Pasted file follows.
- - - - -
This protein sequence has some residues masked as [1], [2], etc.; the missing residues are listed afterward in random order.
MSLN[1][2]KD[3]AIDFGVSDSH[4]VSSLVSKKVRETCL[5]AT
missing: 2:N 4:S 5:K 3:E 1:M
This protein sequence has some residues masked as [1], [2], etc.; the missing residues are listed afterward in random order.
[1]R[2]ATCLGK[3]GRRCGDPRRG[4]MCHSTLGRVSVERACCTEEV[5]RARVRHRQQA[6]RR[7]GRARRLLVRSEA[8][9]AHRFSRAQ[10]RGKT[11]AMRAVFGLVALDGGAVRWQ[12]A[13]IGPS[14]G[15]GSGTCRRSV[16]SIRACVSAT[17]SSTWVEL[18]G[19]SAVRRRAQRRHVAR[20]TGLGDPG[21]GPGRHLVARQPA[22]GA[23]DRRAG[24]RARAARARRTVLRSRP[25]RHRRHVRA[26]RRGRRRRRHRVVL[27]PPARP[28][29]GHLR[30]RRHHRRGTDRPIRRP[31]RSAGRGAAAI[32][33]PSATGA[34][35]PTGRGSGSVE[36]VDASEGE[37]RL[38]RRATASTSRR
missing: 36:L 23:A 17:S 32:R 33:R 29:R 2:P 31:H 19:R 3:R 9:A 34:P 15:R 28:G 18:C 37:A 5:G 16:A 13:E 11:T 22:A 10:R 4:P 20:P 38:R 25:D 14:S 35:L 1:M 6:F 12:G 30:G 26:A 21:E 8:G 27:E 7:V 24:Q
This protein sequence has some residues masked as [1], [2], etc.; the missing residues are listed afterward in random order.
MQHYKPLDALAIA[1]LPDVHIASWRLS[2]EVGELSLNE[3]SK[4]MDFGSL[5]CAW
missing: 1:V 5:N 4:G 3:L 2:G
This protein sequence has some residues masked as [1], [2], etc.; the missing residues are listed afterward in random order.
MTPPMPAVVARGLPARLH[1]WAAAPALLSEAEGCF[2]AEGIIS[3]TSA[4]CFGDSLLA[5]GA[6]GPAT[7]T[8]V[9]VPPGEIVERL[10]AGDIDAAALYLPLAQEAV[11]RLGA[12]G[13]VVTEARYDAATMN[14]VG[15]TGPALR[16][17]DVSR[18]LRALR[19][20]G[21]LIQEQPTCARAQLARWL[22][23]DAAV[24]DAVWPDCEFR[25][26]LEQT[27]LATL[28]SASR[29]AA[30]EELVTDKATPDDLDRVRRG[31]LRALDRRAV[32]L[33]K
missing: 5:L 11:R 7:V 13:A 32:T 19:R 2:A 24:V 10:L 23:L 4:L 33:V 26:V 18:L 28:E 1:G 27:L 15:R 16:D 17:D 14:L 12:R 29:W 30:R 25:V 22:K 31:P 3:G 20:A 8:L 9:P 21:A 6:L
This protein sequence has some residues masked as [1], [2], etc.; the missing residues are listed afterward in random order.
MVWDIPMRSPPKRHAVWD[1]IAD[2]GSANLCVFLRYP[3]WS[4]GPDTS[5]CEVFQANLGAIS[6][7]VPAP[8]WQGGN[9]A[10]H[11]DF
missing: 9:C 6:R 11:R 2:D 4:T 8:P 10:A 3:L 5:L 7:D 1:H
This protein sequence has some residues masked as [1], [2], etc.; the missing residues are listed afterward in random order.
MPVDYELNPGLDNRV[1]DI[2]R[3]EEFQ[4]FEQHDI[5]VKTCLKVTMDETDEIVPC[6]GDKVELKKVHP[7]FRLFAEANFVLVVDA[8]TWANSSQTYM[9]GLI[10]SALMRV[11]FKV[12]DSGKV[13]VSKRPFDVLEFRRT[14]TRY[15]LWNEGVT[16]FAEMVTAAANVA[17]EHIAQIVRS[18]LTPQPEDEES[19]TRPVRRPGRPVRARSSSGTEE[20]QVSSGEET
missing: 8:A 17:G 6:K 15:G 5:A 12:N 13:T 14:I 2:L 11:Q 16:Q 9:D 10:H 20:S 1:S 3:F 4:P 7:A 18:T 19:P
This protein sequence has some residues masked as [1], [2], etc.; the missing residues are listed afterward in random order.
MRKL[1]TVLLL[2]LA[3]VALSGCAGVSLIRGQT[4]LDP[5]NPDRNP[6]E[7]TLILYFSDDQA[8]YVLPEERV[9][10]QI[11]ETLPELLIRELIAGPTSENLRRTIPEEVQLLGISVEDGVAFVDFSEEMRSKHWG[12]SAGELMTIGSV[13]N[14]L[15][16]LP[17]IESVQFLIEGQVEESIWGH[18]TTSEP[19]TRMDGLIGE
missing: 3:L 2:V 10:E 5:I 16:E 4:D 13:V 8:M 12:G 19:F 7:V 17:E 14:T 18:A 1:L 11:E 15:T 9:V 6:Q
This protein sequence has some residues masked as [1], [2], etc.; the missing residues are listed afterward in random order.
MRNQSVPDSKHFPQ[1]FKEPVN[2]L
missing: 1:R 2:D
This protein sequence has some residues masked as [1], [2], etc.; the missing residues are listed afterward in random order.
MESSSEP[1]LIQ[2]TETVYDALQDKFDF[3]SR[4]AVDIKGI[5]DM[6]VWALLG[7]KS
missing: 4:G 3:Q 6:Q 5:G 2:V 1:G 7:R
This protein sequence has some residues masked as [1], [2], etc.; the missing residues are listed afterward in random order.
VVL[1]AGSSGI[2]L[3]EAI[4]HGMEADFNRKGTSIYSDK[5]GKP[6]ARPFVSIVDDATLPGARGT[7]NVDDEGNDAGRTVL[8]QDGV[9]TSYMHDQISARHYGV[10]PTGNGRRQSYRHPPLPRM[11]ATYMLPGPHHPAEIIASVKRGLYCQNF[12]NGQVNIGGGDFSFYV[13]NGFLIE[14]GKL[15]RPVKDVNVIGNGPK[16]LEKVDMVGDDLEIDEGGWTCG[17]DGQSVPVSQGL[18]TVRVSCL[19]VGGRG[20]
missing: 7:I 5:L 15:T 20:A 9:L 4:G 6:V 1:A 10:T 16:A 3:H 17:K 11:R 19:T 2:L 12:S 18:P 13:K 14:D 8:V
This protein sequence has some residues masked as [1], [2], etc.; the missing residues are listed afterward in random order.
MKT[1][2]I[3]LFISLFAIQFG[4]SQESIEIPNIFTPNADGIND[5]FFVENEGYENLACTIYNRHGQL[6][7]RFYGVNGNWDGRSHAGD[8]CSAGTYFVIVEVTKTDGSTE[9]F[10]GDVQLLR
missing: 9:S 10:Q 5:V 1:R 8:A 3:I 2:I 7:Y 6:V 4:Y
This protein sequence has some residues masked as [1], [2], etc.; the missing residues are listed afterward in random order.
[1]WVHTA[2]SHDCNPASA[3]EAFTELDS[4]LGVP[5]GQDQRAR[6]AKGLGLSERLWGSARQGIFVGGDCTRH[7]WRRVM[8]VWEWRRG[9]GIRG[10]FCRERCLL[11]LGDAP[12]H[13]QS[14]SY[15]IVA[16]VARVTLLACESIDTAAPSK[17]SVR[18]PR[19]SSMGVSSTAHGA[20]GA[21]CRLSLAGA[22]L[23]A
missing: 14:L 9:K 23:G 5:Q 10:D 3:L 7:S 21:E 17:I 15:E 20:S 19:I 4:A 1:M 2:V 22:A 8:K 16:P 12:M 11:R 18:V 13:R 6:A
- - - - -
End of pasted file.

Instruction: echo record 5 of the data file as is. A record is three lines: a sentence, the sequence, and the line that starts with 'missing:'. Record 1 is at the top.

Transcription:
This protein sequence has some residues masked as [1], [2], etc.; the missing residues are listed afterward in random order.
MVWDIPMRSPPKRHAVWD[1]IAD[2]GSANLCVFLRYP[3]WS[4]GPDTS[5]CEVFQANLGAIS[6][7]VPAP[8]WQGGN[9]A[10]H[11]DF
missing: 9:C 6:R 11:R 2:D 4:T 8:P 10:A 3:L 5:L 7:D 1:H